I knew her as “the lady who let her kid play in the middle of the street,” until our annual block party, when I learned her name was Summer, she was a single mom with three kids, and she is probably a better parent than I’ll ever be.
Summer let her three-year-old son, Devin, climb their tree like a monkey. He’d sway back and forth from a hand-made wooden swing and then leap to the ground like Tarzan, sometimes landing in the road. She would let him go to a skateboard park and ride a half-pipe. She would let him take his boogie board so far out into the ocean that she was vexed as to where to stand in case he needed her: way out in the water, or way up on the beach. In either place, she was going to be really far away from him at some point in his ride. And that’s all before he turned four.
“I never told him, ‘No, you can’t do that.’ And when strangers tell me he’s going to get hurt, I say, ‘No, he’s not. He can handle it,’ “ Summer said. She then sings her son’s praises with enormous pride, for all the world to hear. “You know that kid rode a wave all the way in from 30 or 40 feet out in the ocean, at three years old?”
One day, Devin climbed so high up the tree in front of their house that he found himself just outside a second-floor balcony. He leapt to the balcony and walked into his mom’s room. Summer says it alarmed her but never forbade him from doing it.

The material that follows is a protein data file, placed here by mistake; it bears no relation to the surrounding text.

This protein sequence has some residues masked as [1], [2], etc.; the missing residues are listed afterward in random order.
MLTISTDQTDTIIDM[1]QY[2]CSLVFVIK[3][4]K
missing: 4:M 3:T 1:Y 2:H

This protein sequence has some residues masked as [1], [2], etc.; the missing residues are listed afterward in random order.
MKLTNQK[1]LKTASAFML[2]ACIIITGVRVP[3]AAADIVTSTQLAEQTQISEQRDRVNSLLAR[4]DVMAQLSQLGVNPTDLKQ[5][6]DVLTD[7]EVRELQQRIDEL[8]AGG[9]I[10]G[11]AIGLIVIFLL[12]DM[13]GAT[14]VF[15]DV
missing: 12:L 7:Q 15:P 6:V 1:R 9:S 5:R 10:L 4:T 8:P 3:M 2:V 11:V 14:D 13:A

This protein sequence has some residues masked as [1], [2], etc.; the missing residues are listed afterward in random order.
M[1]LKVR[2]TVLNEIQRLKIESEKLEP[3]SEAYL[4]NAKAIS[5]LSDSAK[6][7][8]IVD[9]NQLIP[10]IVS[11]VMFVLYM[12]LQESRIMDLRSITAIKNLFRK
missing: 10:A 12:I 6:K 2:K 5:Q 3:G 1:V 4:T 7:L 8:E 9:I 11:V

“I knew that was never going to work. I saw it in his eyes. So I said, ‘Oh my god, Spiderman! Don’t ever do that when I’m not here! I want to be able to see you do it,” she said.
Devin is now 10, and the only emergency room visits he’s ever had were in the last few months: one for gas and another for an eye infection. And he has a strange quality you don’t often see in kids these days: joy.
Summer wasn’t just liberal with Devin. She let all her children splash around in dirty puddles, throw mud pies and play in paint. She’ll take her 15-year old daughter, Raven, and a friend to Atlantic City for her 16th birthday because she found a nice hotel with an indoor pool. When she booked it, she asked about interesting activities for 16-year olds and the clerk said, “You do know this is an adult playground, right?”
“I know that,” she told me, “but it’s a night away, somewhere different, in a hotel with a pool. How is that not fun for a kid?”
My husband and I play it a little loose on the parenting rules as well, though on a much smaller scale: We’ve always let our son, Eddie, who’s nearly three, eat with an adult fork and play with scissors. We leave knives out on the island in our kitchen, sometimes within his reach. And I let him stand on a chair near the stove so he can watch me cook. We’ve never covered the electrical outlets with plastic or cleared the room of small objects for fear that he’ll swallow them. And when he started saying, “Dammit!” and “What the heck,” we let it slide, figuring nothing makes a kid want to do something more than if you tell him not to. We view bad behavior like a bad smell, feeling it’s better to leave the front and back doors open and let the odors pass right through.